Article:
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Long Island City real estate will be fine without Amazon HQ2



Buyers looking for space in Long Island City felt pressured to lock in quickly when the Amazon move seemed imminent.

"People were less negotiable. They were firmer at their rates," said Carlos Rodriguez, who had been seeking an investment property in Long Island City with compass agent Natsuko Ikegami before the Amazon announcement. He estimated listing prices shot up at least five percent, a price he "was very willing to pay" for the perceived value Amazon would bring to the neighborhood. He had agreed to pay over $ 1 million for a two family home in a nearby neighborhood.

But when Amazon backed, Rodriguez said he "felt it fundamentally changed the prospect of the area." Rodriguez asked the seller to shave $ 40,000 from the price, though the three percent often turned off in the form of closing costs. He felt that the price change was justified by both the results of a house inspection and the Amazon news, but the sellers turned it down. Rodriguez is still looking to buy in the area, albeit with a different approach.

"I'm a little more patient now," he said, adding that he is willing to wait six to twelve months to move on the right property, instead of one to two months, he was targeting when Amazon announced his traits. "There was a bit of a sense of urgency before."

However, Jose Arriola, looking for a property where his budding family could grow, having spent five years in Long Island City already.

"When we first moved in, there were not many local businesses. There were maybe two coffee shops," Arriola said. Now, "it feels like there is a new building coming up every month."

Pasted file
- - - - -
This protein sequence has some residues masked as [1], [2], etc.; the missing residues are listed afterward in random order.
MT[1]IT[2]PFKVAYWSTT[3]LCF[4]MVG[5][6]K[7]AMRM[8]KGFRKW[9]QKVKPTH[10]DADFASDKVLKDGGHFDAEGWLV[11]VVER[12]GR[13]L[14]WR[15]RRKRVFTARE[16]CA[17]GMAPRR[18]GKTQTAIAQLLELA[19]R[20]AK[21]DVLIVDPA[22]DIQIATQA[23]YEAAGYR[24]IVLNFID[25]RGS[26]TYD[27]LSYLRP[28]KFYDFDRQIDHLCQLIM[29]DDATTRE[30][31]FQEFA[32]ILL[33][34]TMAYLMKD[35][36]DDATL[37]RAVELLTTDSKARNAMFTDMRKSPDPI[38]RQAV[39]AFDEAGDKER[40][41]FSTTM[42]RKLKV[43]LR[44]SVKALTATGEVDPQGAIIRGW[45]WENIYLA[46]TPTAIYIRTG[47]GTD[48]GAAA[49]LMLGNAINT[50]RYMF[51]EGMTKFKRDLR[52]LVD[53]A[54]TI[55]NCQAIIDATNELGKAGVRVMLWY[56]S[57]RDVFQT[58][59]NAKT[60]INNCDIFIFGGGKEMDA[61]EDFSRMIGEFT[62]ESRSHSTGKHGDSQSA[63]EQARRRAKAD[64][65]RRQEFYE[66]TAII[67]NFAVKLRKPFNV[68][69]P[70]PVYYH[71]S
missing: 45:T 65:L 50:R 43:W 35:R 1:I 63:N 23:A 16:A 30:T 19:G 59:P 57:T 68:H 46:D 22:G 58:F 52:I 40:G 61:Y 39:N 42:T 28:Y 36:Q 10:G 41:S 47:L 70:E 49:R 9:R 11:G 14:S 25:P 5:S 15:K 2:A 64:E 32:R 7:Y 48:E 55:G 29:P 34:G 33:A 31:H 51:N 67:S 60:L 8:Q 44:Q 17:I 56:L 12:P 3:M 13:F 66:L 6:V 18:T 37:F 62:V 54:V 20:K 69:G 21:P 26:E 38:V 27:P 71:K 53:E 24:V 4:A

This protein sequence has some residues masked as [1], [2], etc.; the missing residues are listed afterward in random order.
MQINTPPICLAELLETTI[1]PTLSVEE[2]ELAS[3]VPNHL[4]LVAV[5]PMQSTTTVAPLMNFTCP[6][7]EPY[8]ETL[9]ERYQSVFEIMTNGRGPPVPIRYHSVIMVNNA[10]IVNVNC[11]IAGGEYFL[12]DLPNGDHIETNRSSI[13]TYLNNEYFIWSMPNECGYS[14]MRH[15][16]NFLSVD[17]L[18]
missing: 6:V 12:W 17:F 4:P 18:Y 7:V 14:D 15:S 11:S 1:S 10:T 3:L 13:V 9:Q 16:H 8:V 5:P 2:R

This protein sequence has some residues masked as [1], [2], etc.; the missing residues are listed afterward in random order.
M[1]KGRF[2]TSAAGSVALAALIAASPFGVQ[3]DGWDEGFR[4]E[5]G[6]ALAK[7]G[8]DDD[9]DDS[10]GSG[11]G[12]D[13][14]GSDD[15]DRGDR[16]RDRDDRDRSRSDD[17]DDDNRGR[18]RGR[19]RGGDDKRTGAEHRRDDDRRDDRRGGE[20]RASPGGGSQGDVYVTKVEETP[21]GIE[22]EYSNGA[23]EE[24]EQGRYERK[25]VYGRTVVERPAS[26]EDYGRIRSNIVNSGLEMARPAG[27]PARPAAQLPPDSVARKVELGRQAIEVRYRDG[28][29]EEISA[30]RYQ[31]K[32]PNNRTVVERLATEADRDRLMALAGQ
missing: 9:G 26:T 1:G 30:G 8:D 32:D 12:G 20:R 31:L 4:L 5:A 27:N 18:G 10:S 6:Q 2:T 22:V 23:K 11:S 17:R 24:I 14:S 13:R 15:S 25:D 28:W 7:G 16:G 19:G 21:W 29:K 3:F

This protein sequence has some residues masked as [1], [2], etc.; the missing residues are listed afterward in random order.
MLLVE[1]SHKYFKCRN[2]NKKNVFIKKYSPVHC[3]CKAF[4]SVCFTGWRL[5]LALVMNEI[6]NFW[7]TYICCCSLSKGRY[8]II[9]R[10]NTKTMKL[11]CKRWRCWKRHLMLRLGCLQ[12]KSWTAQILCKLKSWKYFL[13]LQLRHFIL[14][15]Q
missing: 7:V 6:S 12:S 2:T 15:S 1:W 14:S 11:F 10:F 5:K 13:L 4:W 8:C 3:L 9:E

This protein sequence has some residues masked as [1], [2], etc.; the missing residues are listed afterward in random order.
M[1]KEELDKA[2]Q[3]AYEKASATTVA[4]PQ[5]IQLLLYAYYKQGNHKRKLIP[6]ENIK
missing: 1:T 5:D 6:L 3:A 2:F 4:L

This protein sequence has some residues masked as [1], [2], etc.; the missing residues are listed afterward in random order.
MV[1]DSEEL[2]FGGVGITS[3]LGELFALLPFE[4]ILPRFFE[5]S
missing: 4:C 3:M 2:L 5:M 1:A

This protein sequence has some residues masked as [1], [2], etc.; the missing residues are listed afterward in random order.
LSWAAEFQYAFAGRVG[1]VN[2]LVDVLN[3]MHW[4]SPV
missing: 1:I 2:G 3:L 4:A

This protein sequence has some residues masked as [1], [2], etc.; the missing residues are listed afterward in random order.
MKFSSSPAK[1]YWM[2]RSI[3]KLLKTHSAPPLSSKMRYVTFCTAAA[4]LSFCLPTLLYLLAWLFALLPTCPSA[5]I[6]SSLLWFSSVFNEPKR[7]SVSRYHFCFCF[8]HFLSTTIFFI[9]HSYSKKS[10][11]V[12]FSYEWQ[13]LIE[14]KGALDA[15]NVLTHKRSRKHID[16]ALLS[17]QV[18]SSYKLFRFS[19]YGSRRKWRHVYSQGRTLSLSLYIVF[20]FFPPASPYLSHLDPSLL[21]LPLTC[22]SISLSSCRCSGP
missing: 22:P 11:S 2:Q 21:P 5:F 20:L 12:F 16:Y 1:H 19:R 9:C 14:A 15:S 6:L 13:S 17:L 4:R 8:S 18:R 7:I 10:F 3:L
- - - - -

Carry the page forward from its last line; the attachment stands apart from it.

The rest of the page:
Arriola began his condo hunt with compass agent Jessica Meis about a month before Amazon announced plans to move to the area. When Amazon chose Long Island City for its new office, he noticed a difference immediately.

"What we saw was a shift in going to an open house where it might be my wife and I, perhaps another family, having to book an open house maybe a month in advance," says Arriola. put pressure on us to find a new place. It didn't make us look elsewhere because we like Long Island City and we wanted to stay there. "

He said he didn't see an uptick at listing prices, but felt that Amazon's plans insured sellers they could stand back When it comes to negotiations.

"They wouldn't give you any concessions," Arriola said, entering into a contract in December at a two-room apartment with a pool, doorman and rooftop at a $ 1

million ballpark price , just weeks after Amazon announced its move.

"I feel like without the Amazon news, maybe we would have waited a little longer," said Arriola and admits he may have had more wiggle room in negotiations. But he understands, "If we waited a little longer and Amazon never pulled out, maybe we would never have been able to find an apartment we liked."

Rodriguez is still aware of the risks he will face as a property owner, such as the possibility of a financial downturn, which he believes would have been reduced if Amazon were stuck on his plans.

"I just want to close the deal," Arriola said. "I want to move into the new apartment and just keep living."

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See:
Here's what a luxury NYC real estate agent thinks of Amazon HQ2


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